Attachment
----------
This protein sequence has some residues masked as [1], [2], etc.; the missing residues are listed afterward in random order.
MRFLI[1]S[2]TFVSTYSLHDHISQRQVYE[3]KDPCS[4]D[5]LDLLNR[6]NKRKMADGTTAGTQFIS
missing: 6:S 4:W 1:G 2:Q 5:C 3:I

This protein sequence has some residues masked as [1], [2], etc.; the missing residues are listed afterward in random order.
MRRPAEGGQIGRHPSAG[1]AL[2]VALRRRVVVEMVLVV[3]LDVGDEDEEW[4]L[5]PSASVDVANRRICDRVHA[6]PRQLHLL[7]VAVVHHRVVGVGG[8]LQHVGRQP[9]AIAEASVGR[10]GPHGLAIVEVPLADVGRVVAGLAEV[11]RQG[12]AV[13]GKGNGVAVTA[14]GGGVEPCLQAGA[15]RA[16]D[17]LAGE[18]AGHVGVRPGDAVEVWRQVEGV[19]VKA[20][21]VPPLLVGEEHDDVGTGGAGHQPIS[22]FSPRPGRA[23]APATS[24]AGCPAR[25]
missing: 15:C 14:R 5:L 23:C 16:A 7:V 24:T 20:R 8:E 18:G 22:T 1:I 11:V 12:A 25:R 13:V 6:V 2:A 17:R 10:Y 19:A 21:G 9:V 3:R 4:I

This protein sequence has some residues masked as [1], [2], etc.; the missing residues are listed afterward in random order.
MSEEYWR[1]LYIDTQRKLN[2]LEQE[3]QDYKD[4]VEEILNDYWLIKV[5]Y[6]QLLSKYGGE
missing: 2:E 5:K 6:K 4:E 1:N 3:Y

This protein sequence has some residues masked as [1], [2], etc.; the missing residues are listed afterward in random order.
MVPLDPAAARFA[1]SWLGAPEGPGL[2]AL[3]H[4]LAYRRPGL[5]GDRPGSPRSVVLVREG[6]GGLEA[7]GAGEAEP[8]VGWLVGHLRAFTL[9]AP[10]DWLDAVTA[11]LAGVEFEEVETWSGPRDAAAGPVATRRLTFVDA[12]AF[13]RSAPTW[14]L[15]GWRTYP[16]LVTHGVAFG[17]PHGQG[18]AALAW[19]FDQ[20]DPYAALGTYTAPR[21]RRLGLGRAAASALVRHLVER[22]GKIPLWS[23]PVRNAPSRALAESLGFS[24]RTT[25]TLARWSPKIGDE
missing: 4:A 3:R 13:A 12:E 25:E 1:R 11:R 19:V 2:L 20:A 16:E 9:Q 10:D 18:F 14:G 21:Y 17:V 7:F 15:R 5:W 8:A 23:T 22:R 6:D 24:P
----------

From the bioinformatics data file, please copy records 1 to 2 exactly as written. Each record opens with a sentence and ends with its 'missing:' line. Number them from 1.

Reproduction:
This protein sequence has some residues masked as [1], [2], etc.; the missing residues are listed afterward in random order.
MRFLI[1]S[2]TFVSTYSLHDHISQRQVYE[3]KDPCS[4]D[5]LDLLNR[6]NKRKMADGTTAGTQFIS
missing: 6:S 4:W 1:G 2:Q 5:C 3:I

This protein sequence has some residues masked as [1], [2], etc.; the missing residues are listed afterward in random order.
MRRPAEGGQIGRHPSAG[1]AL[2]VALRRRVVVEMVLVV[3]LDVGDEDEEW[4]L[5]PSASVDVANRRICDRVHA[6]PRQLHLL[7]VAVVHHRVVGVGG[8]LQHVGRQP[9]AIAEASVGR[10]GPHGLAIVEVPLADVGRVVAGLAEV[11]RQG[12]AV[13]GKGNGVAVTA[14]GGGVEPCLQAGA[15]RA[16]D[17]LAGE[18]AGHVGVRPGDAVEVWRQVEGV[19]VKA[20][21]VPPLLVGEEHDDVGTGGAGHQPIS[22]FSPRPGRA[23]APATS[24]AGCPAR[25]
missing: 15:C 14:R 5:L 23:C 16:A 7:V 24:T 20:R 8:E 18:G 22:T 1:I 11:V 12:A 25:R 13:V 6:V 2:A 17:R 10:Y 19:A 21:G 9:V 3:R 4:I